You won? Booyah!
You completed your goal? Booyah!
Your team triumphed, you aced the test, you came up with a snappy comeback for some jerk’s insult? Booyah!
It’s a popular word these days. It’s an exclamation point, a defiant “I did it.” It must be cool, the kids are saying it. At least they were. Now everyone has adopted it, so they’re probably not using it as much anymore.
But where did it come from? Is it just some nonsensical shout of joy? Look it up online, Google has lots of links. It’s an exclamation of winning. It’s an “in your face I told you so”, it’s even a stew.
Close, but no cigar. My theory is that this word is over 1500 years old. In Highland King, Doncann’s battle cry is “Buaidh”! Why? Because it’s the Gaelic word for “Victory” and I thought it fit. But Gaelic is tough to pronounce. I had NO idea how to pronounce it and so I looked it up. The best explanation for the pronunciation of this word came from “The Caledonian Mercury” a Scottish newspaper. http://heritage.caledonianmercury.com/2010/05/10/useful-gaelic-word-%e2%80%93-buaidh/00731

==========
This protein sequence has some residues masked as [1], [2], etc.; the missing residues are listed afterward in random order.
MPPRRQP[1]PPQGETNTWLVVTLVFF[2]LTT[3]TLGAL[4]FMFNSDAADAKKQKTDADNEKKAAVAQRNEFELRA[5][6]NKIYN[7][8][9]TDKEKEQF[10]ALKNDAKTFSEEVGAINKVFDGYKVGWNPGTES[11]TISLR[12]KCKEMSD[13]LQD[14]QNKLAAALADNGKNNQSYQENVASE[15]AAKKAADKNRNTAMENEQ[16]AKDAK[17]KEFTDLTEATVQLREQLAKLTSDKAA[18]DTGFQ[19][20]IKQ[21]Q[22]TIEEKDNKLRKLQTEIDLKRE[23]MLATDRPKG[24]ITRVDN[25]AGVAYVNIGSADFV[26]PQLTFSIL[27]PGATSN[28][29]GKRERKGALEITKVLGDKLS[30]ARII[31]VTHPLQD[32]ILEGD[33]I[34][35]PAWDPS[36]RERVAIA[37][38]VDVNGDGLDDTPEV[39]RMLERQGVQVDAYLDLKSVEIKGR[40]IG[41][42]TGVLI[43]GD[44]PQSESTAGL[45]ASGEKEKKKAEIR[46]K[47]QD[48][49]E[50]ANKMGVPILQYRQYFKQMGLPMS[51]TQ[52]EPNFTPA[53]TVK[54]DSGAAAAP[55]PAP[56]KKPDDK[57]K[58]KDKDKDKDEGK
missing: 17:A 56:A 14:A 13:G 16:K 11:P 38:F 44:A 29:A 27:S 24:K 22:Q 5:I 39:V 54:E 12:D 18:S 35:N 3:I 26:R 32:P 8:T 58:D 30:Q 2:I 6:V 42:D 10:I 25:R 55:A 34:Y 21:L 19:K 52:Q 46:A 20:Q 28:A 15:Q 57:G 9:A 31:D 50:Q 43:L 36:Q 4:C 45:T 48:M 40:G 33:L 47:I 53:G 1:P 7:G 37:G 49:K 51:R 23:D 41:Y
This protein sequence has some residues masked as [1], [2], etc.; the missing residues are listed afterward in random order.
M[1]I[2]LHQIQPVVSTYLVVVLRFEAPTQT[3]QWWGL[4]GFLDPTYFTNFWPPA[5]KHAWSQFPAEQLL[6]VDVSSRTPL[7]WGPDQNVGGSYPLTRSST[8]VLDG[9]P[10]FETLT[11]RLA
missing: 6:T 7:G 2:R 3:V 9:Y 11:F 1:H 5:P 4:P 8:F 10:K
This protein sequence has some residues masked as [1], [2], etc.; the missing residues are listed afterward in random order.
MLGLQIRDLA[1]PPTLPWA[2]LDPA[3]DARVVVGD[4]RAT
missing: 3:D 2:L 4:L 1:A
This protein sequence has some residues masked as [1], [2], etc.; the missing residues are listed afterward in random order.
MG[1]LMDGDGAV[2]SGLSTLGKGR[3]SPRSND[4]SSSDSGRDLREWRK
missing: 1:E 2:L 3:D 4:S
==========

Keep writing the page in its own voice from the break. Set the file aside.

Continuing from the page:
So, it looks unpronouncable, but according to the article, Buaidh is pronounced “boo-uh-ee”. It seems the world has forgotten where this word came from.
It was fun to do a little detective work. I could not find this connection when I looked up the word “Booyah”, I only discovered it by accident, by looking at this ancient Gaelic battle cry for victory. The lesson? Don’t trust a single source when you are doing research. Look in multiple places, verify! You may be surprised at what you find. You might even find something the rest of the world has forgotten.